Select Committee on Environmental Audit Second Report


Memorandum from the Business Services Association


  The Business Services Association is a policy group for major companies providing outsourced services to companies, public bodies, local authorities and government departments and agencies. The combined annual turnover in the United Kingdom of its 20 member companies is around £15 billion. Member companies employ directly and indirectly more than 500,000 people.

  BSA member companies are among the leaders in providing services across the public sector. They are actively involved in the majority of PFI and PPP projects across the whole range of Government Departments and Agencies, NHS Trusts, Local Authorities and Local Education Authorities. As such they are engaged in implementing Government's agenda for modernising public services.

  The Association itself is closely involved in working with Government to develop and deliver the principles for modernising public services. As well as representing the providers of relevant services, all employees of BSA member companies are users of these services. This gives them and member companies a clear perspective on quality and end-user requirements. Those views are reflected in those of the Association in its submissions to Government across a whole range of issues.

  In reference to this particular inquiry, BSA welcomes the opportunity to focus on the required balance regarding fiscal, regulatory and voluntary environmental initiatives and the co-operation between business, government and interested parties to ensure sustainable development.


  BSA recognises the increasing importance of environmentally responsible procedures in private companies and public authorities. However, in the context of procurement, it seems that existing market forces of competition and legal requirements of bidding already form a powerful framework where environmental and social considerations can be taken into account.

  "Green purchasing" as suggested on the EU level offers undoubtedly some possibilities for performance improvement and sustainable development.

  Nonetheless, it is crucial to see these suggestions in relation to the fundamental need of businesses to survive in a highly competitive environment and the necessity of individual, voluntary business development. Therefore, the inclusion of environmental requirements in procurement procedures will not only increase the cost of contracts considerably, especially regarding technical specifications, but will also restrict the scope of innovation, development and investment opportunities for many private companies into the public sector.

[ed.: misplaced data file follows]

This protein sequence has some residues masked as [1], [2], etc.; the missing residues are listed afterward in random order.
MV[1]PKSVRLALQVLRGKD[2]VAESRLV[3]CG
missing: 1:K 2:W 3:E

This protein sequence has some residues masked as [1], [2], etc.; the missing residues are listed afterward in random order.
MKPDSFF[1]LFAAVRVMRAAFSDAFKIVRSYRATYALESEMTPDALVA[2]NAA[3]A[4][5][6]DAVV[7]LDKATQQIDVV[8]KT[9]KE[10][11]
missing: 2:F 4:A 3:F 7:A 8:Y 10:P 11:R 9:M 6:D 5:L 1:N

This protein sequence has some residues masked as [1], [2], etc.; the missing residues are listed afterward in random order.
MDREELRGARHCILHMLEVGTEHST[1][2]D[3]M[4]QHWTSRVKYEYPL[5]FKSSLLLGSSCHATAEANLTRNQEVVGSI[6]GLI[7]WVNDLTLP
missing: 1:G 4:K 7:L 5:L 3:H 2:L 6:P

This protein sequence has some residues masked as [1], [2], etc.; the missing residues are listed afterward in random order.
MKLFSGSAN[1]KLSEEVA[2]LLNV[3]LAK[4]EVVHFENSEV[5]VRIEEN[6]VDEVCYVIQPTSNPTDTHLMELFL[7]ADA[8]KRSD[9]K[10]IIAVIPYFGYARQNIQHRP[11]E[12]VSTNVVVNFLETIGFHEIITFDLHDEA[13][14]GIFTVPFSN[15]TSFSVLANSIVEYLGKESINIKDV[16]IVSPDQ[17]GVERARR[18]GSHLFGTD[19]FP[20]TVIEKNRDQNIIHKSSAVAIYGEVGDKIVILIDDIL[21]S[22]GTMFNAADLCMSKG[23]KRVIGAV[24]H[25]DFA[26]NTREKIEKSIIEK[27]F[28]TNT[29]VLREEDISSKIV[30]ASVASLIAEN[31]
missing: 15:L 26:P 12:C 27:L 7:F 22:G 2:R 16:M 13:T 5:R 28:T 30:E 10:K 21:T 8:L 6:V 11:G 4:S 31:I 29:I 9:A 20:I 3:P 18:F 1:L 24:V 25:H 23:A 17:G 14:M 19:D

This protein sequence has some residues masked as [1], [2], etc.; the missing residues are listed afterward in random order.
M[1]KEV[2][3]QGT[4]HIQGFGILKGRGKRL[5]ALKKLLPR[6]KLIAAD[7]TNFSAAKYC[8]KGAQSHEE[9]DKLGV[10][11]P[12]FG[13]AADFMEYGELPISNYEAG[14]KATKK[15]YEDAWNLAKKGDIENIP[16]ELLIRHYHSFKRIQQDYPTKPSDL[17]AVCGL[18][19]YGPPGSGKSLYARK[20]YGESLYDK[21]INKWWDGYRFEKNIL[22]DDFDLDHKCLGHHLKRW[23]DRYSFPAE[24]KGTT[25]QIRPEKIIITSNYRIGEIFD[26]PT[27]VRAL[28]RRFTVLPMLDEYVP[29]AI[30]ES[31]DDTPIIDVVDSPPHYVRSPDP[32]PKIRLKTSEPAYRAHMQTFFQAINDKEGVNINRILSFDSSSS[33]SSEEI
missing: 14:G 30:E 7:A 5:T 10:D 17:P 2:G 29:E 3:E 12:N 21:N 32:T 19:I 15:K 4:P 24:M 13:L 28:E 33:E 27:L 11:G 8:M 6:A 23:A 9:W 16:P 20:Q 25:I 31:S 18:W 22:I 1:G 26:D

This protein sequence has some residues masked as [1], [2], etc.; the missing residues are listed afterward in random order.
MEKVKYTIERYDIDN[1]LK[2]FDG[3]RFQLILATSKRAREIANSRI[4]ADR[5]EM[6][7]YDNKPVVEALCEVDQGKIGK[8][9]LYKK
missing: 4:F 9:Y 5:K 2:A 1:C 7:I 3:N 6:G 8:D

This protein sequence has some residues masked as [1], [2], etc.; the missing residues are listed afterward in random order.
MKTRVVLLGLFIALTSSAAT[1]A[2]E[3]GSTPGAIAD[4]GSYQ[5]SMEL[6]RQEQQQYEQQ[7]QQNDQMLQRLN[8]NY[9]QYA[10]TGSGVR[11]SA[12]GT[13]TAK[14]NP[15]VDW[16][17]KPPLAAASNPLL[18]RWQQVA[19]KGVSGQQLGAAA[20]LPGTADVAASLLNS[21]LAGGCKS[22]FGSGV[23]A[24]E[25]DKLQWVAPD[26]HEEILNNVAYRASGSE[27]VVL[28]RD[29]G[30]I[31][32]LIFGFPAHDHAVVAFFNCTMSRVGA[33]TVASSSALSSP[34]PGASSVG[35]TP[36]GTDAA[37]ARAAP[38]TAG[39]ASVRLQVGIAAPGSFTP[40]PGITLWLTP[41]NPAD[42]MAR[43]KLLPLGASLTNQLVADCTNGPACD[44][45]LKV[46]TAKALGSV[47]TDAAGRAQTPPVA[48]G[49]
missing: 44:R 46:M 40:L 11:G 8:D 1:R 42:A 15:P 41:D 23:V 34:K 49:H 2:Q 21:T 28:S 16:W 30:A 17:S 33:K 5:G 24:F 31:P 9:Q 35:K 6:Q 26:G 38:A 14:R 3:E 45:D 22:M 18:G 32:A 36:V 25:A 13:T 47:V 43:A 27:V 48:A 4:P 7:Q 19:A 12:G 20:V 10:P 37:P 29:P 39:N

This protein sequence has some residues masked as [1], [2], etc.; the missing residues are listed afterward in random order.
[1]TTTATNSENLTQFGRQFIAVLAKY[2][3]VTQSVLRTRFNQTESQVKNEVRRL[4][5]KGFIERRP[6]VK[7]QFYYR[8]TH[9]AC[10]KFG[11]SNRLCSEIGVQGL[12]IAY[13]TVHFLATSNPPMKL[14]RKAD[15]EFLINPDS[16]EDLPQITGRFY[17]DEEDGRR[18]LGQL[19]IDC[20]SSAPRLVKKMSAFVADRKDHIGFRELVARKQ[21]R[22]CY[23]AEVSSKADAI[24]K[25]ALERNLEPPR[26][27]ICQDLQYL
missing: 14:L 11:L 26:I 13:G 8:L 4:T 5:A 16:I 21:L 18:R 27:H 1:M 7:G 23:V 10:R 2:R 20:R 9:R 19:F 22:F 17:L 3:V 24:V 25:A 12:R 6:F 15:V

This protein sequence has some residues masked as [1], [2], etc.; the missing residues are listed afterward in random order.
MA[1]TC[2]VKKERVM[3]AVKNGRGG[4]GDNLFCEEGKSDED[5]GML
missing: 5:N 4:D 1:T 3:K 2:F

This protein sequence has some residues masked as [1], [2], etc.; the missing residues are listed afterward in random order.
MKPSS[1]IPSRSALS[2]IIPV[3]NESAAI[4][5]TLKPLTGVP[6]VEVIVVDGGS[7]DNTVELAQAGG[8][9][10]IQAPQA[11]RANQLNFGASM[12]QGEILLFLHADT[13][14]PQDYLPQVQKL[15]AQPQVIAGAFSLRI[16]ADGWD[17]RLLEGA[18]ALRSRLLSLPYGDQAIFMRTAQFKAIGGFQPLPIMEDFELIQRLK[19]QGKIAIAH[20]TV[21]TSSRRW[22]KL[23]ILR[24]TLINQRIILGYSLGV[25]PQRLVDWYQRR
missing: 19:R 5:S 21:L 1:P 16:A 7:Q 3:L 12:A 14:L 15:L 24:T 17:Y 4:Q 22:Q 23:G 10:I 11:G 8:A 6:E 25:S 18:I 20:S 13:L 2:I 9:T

Regarding long term advantages of environmentally friendly policies and the inclusion of social considerations into business decision making and private public partnerships have to be based on a voluntary scheme in order to show more than lip service paid to them. To be effectively applied in practice, private sector companies have to realise for themselves the potential value of competitive advantage, that stems from notions of responsible investment, customer pressure and business reputation. Bureaucratic and complex systems of legal enforcement via environmental taxation or financial penalties will not achieve a business commitment to environmental sustainability.


  BSA members are actively involved in creating strong frameworks for responsible business behaviour as far as obligations to shareholders and business needs allow. A general trend towards increased emphasis on corporate social (and environmental) responsibility also brings to light its advantages for partnership projects as well as individual business objectives. These range from competitive advantage to image improvement to market opportunities and express themselves in the nature of relations between different actors in the supply chain.

  Thus, the role of the Government lies not so much in putting further legislative restrictions on private companies, but in offering incentives for voluntary schemes and creating an overall framework for best practice. It is equally important to evaluate the public authorities in their performance and procedures so as not to create unequal terms of competition between the sectors. A more systematic approach would be welcomed, which addresses current confusions of eligibility for financial support and contradictions in policy aims within government departments.


  Practical application of environmental responsible policies usually originate from business initiatives that aim at combining the need for profit with a wider sense of community awareness. Here it is vital to create the scope for voluntary standard setting, as market forces and attitude changes are often more powerful and direct factors of influence than government regulations and taxation.

  Business awareness of social and environmental issues does exist and in this context, corporate social responsibility is a good example of slow but steady progress. Regarding contract management, private companies are able and willing to incorporate any specifications of environmental issues into the contract, but seem to be more aware than their public partner of the impact on overall cost and nature of the project.


  It has to be acknowledged that the level of business commitment to these issues is as diverse as the business community itself. Therefore, standardisation does not present itself as the way forward and BSA recommends a focus on voluntary standards, set by the business community with the aim of delivering high quality services, fulfilling stakeholders expectations and realising their commitments to the environment and society they operate in.

November 2001

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